The Magazine

Light in August

History lessons for atomic revisionists.

Aug 20, 2007, Vol. 12, No. 46 • By RICHARD B. FRANK
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Kort cites a variety of evidence that challenges not just Hasegawa's conclusions on key points, but also the idea of a "race," or the primacy of Soviet entry. In particular, Kort makes his most astute point by observing that the race thesis depends on the notion that American officials were confident that one or two atomic bombs would produce Japan's surrender. On the contrary, as Kort points out--and as Michael Gordin's Five Days in August develops in depth--there was pervasive doubt about what combination of events, including atomic bombs, it would take to secure Japan's surrender.

So where are we now in the controversy? I see Hiroshima in History as the tombstone over the original and most pernicious version of revisionism. This version focused on American motives and insisted that intimidating the Soviets, not ending the Pacific war, prompted use of the atomic bombs. This collection of essays comprehensively demonstrates the faulty structure of that case. But it does not mean that Truman's defenders can declare victory. The mainstream of the controversy is shifting to follow Asada's insight: The real historical issue is not American motives but the effect on Japanese leaders of the various options available to the United States. In that light, Hasegawa's Racing the Enemy marks a significant transition: He continues the argument about American motives but shrewdly moves beyond motives to ground an equal part of his case on effects.

A debate here is legitimate, but Truman's defenders should have no trepidation. It might have been possible to force Japan's capitulation with a campaign of blockade and (nonnuclear) aerial bombardment, but such a campaign aimed to end the war by starving the Japanese, mostly civilians, by the millions. Soviet intervention, added to an American blockade and bombardment, might have bolstered the likelihood of Japanese surrender. But Soviet intervention harbors not just geopolitical but profound moral implications. Historians who argue that Soviet intervention would have been preferable to atomic bombs fail to acknowledge the fact that a realistic death toll for Hiroshima and Nagasaki (100,000 to 200,000) is at least matched, and probably exceeded, by the cost of Japanese civilian deaths in Soviet hands--and would have been exceeded if the Soviets had secured still more Japanese territory and citizens.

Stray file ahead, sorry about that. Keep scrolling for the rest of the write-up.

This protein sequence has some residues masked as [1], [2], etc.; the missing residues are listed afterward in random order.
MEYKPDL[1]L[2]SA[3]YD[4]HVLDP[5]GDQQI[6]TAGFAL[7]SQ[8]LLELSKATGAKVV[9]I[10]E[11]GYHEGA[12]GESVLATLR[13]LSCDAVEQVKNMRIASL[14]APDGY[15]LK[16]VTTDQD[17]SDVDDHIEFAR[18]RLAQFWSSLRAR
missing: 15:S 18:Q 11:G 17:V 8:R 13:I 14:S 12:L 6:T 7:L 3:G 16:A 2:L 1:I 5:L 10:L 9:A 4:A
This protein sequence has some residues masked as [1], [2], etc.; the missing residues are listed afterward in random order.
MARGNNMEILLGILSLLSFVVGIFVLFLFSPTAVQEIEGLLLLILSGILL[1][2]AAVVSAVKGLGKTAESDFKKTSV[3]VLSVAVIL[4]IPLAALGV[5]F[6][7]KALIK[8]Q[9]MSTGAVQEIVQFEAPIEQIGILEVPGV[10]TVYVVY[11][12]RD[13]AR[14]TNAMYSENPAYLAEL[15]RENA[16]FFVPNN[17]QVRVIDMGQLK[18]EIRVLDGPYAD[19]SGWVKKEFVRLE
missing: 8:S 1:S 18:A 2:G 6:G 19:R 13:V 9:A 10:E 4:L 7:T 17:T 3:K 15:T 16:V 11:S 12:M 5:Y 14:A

Newman's hero Henry Stimson had it right: The bombs were not the best, but the "least abhorrent," choice facing American leaders.

Richard B. Frank, a historian of World War II, is the author, most recently, of MacArthur.